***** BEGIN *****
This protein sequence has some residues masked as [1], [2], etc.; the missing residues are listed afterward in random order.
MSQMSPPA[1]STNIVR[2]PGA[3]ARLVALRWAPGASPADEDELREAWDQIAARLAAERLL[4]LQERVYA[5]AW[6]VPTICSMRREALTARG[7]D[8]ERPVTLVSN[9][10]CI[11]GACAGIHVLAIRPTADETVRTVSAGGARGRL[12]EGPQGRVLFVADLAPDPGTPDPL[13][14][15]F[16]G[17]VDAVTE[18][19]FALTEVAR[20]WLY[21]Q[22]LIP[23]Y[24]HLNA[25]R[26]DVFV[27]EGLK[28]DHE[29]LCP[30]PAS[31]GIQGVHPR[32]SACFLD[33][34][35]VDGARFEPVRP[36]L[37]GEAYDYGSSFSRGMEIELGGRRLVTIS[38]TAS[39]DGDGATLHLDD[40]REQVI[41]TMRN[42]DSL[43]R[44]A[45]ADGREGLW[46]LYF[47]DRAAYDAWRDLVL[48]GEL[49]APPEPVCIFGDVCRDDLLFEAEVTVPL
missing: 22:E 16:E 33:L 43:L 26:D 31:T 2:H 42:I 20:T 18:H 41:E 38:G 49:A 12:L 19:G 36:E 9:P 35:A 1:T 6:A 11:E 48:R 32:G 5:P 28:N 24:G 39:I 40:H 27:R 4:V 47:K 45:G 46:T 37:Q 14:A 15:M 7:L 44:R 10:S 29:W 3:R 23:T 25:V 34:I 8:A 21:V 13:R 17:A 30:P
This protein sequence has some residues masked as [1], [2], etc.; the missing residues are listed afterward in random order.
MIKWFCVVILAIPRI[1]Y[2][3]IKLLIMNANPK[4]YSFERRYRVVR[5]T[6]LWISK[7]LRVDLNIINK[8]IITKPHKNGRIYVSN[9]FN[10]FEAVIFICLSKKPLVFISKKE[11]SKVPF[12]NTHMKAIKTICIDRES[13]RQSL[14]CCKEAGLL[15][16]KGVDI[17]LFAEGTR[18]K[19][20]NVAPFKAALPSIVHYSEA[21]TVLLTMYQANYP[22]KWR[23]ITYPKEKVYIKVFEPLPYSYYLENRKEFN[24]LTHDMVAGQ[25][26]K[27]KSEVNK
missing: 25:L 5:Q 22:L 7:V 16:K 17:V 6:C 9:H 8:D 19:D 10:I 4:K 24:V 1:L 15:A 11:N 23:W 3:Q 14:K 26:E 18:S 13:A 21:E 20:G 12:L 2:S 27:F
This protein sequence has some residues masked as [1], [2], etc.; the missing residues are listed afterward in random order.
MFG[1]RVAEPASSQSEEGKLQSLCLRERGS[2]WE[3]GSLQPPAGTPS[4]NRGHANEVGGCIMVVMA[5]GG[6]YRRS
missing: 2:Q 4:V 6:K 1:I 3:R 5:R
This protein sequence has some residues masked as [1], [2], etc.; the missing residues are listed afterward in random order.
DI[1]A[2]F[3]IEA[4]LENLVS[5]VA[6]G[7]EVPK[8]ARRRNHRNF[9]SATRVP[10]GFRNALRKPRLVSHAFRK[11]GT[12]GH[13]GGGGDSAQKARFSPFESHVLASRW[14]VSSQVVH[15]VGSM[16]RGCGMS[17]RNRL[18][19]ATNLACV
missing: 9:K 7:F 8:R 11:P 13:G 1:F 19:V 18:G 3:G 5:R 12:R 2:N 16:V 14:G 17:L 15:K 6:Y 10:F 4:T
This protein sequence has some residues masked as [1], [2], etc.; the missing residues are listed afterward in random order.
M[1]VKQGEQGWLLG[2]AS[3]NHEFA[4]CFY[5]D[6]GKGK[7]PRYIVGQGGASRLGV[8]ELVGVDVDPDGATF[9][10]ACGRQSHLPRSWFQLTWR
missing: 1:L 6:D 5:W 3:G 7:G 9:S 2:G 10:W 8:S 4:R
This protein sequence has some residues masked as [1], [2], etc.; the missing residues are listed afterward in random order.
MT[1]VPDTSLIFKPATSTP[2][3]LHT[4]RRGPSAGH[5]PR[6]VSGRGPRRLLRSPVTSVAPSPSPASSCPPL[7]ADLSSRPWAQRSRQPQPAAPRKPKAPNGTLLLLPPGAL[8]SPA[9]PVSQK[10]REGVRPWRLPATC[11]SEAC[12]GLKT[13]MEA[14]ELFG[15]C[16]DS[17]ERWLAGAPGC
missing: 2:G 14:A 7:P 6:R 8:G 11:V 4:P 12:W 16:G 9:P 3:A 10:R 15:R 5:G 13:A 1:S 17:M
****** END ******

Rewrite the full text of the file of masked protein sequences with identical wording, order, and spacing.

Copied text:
This protein sequence has some residues masked as [1], [2], etc.; the missing residues are listed afterward in random order.
MSQMSPPA[1]STNIVR[2]PGA[3]ARLVALRWAPGASPADEDELREAWDQIAARLAAERLL[4]LQERVYA[5]AW[6]VPTICSMRREALTARG[7]D[8]ERPVTLVSN[9][10]CI[11]GACAGIHVLAIRPTADETVRTVSAGGARGRL[12]EGPQGRVLFVADLAPDPGTPDPL[13][14][15]F[16]G[17]VDAVTE[18][19]FALTEVAR[20]WLY[21]Q[22]LIP[23]Y[24]HLNA[25]R[26]DVFV[27]EGLK[28]DHE[29]LCP[30]PAS[31]GIQGVHPR[32]SACFLD[33][34][35]VDGARFEPVRP[36]L[37]GEAYDYGSSFSRGMEIELGGRRLVTIS[38]TAS[39]DGDGATLHLDD[40]REQVI[41]TMRN[42]DSL[43]R[44]A[45]ADGREGLW[46]LYF[47]DRAAYDAWRDLVL[48]GEL[49]APPEPVCIFGDVCRDDLLFEAEVTVPL
missing: 22:E 16:E 33:L 43:L 26:D 31:T 2:H 42:I 20:T 18:H 41:E 38:G 49:A 12:L 19:G 36:E 9:P 35:A 1:T 6:A 11:E 48:R 32:G 5:P 28:N 24:G 39:I 40:H 27:R 4:V 47:K 45:G 46:T 37:Q 14:A 15:M 7:L 44:R 10:S 29:W 3:R 23:T 25:V 34:I 8:A 21:V 13:R 17:A 30:P
This protein sequence has some residues masked as [1], [2], etc.; the missing residues are listed afterward in random order.
MIKWFCVVILAIPRI[1]Y[2][3]IKLLIMNANPK[4]YSFERRYRVVR[5]T[6]LWISK[7]LRVDLNIINK[8]IITKPHKNGRIYVSN[9]FN[10]FEAVIFICLSKKPLVFISKKE[11]SKVPF[12]NTHMKAIKTICIDRES[13]RQSL[14]CCKEAGLL[15][16]KGVDI[17]LFAEGTR[18]K[19][20]NVAPFKAALPSIVHYSEA[21]TVLLTMYQANYP[22]KWR[23]ITYPKEKVYIKVFEPLPYSYYLENRKEFN[24]LTHDMVAGQ[25][26]K[27]KSEVNK
missing: 25:L 5:Q 22:L 7:V 16:K 17:V 6:C 9:H 8:D 19:D 10:I 4:K 24:V 1:L 15:A 11:N 23:W 3:Q 14:K 26:E 18:S 13:A 21:E 20:G 12:L 2:S 27:F
This protein sequence has some residues masked as [1], [2], etc.; the missing residues are listed afterward in random order.
MFG[1]RVAEPASSQSEEGKLQSLCLRERGS[2]WE[3]GSLQPPAGTPS[4]NRGHANEVGGCIMVVMA[5]GG[6]YRRS
missing: 2:Q 4:V 6:K 1:I 3:R 5:R
This protein sequence has some residues masked as [1], [2], etc.; the missing residues are listed afterward in random order.
DI[1]A[2]F[3]IEA[4]LENLVS[5]VA[6]G[7]EVPK[8]ARRRNHRNF[9]SATRVP[10]GFRNALRKPRLVSHAFRK[11]GT[12]GH[13]GGGGDSAQKARFSPFESHVLASRW[14]VSSQVVH[15]VGSM[16]RGCGMS[17]RNRL[18][19]ATNLACV
missing: 9:K 7:F 8:R 11:P 13:G 1:F 19:V 18:G 3:G 5:R 12:R 2:N 16:V 14:G 17:L 15:K 6:Y 10:F 4:T
This protein sequence has some residues masked as [1], [2], etc.; the missing residues are listed afterward in random order.
M[1]VKQGEQGWLLG[2]AS[3]NHEFA[4]CFY[5]D[6]GKGK[7]PRYIVGQGGASRLGV[8]ELVGVDVDPDGATF[9][10]ACGRQSHLPRSWFQLTWR
missing: 1:L 6:D 5:W 3:G 7:G 9:S 2:G 10:W 8:S 4:R
This protein sequence has some residues masked as [1], [2], etc.; the missing residues are listed afterward in random order.
MT[1]VPDTSLIFKPATSTP[2][3]LHT[4]RRGPSAGH[5]PR[6]VSGRGPRRLLRSPVTSVAPSPSPASSCPPL[7]ADLSSRPWAQRSRQPQPAAPRKPKAPNGTLLLLPPGAL[8]SPA[9]PVSQK[10]REGVRPWRLPATC[11]SEAC[12]GLKT[13]MEA[14]ELFG[15]C[16]DS[17]ERWLAGAPGC
missing: 2:G 14:A 7:P 6:R 8:G 11:V 4:P 12:W 16:G 9:P 3:A 10:R 15:R 5:G 13:A 1:S 17:M